We need to really end austerity

The Chancellor may have avoided a Halloween Budget by holding it on Monday, but his tinkering at the edges of the serious problems faced by public services, businesses and families unfortunately doesn’t alleviate the ongoing funding nightmare for High Peak’s health services, schools, nurseries, councils and families who are struggling.

We were supposed to be seeing the end of austerity, but the Budget offered no good news on that front.  No reversal of cuts to public services, to welfare or pensions, and no end in sight for the deficit, which we were promised would be eliminated by 2015.

There was no support for Derbyshire health services – almost £100m in the red and facing further similar cuts next year.  The much-quoted extra £20bn for the NHS over 4 years from 2020 will come too late for many of the voluntary sector services and long-term support we face losing.

At first, I was delighted at the extra £2bn a year announced for Mental Health.  But on closer inspection, it is simply part of the £20bn long-term NHS plan.  So, it won’t start until 2020 nor build up to £2bn until 2024.  A cruel trick on the thousands of people who need mental health services, and on their families, who suffer alongside them, as I see in my surgeries so often.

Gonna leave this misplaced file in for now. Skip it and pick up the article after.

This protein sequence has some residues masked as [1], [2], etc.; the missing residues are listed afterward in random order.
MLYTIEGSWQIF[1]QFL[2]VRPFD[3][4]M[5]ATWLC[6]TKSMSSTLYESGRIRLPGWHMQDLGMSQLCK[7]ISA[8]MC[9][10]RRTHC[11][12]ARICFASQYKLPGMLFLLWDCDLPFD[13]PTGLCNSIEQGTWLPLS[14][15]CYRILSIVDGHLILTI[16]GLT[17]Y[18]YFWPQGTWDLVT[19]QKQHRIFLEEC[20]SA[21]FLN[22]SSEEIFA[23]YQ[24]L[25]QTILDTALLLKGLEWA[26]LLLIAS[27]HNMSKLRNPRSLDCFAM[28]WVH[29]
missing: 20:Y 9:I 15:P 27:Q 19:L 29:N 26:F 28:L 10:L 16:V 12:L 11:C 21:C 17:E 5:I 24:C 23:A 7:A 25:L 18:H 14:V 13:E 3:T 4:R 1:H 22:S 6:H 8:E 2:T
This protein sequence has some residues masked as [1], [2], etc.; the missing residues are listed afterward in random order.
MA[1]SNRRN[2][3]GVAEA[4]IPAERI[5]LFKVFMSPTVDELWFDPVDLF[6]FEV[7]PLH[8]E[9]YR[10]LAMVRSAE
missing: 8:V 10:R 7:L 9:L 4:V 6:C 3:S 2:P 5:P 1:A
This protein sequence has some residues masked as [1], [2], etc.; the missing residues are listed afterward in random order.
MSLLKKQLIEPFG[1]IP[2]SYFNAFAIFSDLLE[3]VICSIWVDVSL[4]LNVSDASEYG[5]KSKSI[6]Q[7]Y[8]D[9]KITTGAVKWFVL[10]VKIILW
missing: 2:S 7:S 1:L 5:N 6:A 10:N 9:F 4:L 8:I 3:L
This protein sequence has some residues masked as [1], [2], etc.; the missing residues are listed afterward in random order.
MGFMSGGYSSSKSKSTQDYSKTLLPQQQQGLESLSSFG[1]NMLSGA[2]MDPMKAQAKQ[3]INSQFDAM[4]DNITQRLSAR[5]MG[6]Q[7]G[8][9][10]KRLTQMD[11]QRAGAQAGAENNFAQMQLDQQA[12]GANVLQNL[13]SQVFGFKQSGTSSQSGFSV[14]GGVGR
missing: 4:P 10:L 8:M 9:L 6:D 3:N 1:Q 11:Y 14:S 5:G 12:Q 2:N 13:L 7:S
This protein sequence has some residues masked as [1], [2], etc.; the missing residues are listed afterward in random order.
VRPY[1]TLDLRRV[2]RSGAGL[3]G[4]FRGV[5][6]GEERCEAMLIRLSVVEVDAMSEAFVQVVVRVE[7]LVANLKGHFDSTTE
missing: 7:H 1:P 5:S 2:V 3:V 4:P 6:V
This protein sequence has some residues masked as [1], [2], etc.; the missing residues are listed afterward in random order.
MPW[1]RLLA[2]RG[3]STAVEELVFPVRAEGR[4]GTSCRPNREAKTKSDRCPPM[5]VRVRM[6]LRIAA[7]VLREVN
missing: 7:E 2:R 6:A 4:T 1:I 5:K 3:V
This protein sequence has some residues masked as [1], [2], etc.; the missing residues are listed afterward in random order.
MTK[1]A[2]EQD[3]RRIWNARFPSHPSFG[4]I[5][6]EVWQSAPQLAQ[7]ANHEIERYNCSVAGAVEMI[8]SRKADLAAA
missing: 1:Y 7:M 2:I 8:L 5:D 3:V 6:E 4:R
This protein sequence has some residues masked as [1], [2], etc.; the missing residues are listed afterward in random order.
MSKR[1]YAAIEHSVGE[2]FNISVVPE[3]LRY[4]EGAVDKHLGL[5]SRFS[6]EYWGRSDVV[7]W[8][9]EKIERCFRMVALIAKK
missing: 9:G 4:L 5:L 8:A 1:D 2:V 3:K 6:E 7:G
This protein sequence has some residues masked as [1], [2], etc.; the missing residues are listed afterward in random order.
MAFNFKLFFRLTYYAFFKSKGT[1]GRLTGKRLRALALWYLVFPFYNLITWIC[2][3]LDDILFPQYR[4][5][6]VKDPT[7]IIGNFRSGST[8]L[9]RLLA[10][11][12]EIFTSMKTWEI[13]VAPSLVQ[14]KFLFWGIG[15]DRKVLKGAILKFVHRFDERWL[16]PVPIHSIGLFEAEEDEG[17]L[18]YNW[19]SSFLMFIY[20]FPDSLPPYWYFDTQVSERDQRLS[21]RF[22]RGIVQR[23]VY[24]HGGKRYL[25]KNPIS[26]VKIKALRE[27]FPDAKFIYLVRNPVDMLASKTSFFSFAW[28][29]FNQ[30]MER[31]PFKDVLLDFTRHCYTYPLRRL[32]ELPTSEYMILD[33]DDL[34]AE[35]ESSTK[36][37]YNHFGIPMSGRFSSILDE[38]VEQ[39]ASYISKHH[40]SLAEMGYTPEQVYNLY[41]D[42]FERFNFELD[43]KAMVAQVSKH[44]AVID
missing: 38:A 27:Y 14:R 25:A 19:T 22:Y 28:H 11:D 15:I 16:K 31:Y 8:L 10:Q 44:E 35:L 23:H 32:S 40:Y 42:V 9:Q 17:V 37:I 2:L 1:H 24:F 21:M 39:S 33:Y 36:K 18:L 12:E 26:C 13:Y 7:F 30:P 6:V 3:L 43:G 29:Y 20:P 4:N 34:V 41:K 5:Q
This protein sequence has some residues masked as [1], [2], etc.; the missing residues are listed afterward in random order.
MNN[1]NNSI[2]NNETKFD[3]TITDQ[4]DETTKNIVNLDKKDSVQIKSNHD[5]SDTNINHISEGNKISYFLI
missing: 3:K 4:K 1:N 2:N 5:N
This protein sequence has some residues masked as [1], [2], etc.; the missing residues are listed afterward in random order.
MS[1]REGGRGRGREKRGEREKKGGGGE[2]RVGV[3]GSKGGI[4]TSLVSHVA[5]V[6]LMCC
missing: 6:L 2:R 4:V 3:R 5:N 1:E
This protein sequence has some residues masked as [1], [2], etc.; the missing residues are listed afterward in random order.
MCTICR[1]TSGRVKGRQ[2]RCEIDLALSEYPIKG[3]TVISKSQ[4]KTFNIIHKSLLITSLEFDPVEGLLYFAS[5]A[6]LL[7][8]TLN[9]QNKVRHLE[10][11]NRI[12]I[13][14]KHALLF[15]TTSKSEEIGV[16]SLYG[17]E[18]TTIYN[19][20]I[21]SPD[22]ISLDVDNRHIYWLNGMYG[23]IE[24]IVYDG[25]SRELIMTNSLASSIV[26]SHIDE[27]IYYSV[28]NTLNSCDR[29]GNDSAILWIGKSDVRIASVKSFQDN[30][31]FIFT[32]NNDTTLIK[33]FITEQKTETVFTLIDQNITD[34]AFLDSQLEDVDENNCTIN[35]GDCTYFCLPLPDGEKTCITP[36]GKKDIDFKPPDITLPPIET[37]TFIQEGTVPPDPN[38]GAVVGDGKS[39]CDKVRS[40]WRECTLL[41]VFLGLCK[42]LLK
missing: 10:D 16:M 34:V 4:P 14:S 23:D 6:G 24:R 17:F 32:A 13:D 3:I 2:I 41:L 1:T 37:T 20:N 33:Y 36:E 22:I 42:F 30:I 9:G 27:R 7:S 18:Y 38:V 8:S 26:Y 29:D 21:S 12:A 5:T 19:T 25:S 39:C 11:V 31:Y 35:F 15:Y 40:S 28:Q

From the complete lack of support for our police, to the pretence that schools which have suffered 8% real terms budget cuts since 2010 need only “little extras”, this was a Budget to paper over the cracks.

The 3.2 million families who face losing an average £2,500 a year under Universal Credit won’t be much reassured that some families will be £630 less worse off.  There was nothing for people with disabilities or carers who can’t work, and those who can will still be on average over £2,000 a year worse off.

But it’s no good being negative without offering an alternative.  After almost a decade, it is clear that austerity isn’t working.  Countries which invested to grow their economies and increase productivity have fared much better since the global financial crash and Britain needs to do the same.

A Labour government would fund public services by reversing the £110 billion of tax giveaways from this government to the richest corporations, increasing income tax for people earning over £80,000 a year, and closing tax loopholes as we proposed in last year’s Finance Bill, but which the Conservatives rejected.

Only with proper investment to tackle poverty and in our infrastructure, in research and in education can we grow our way out of the mess that eight years of austerity has left.  We will all benefit from helping the millions of people reduced to poverty.

 

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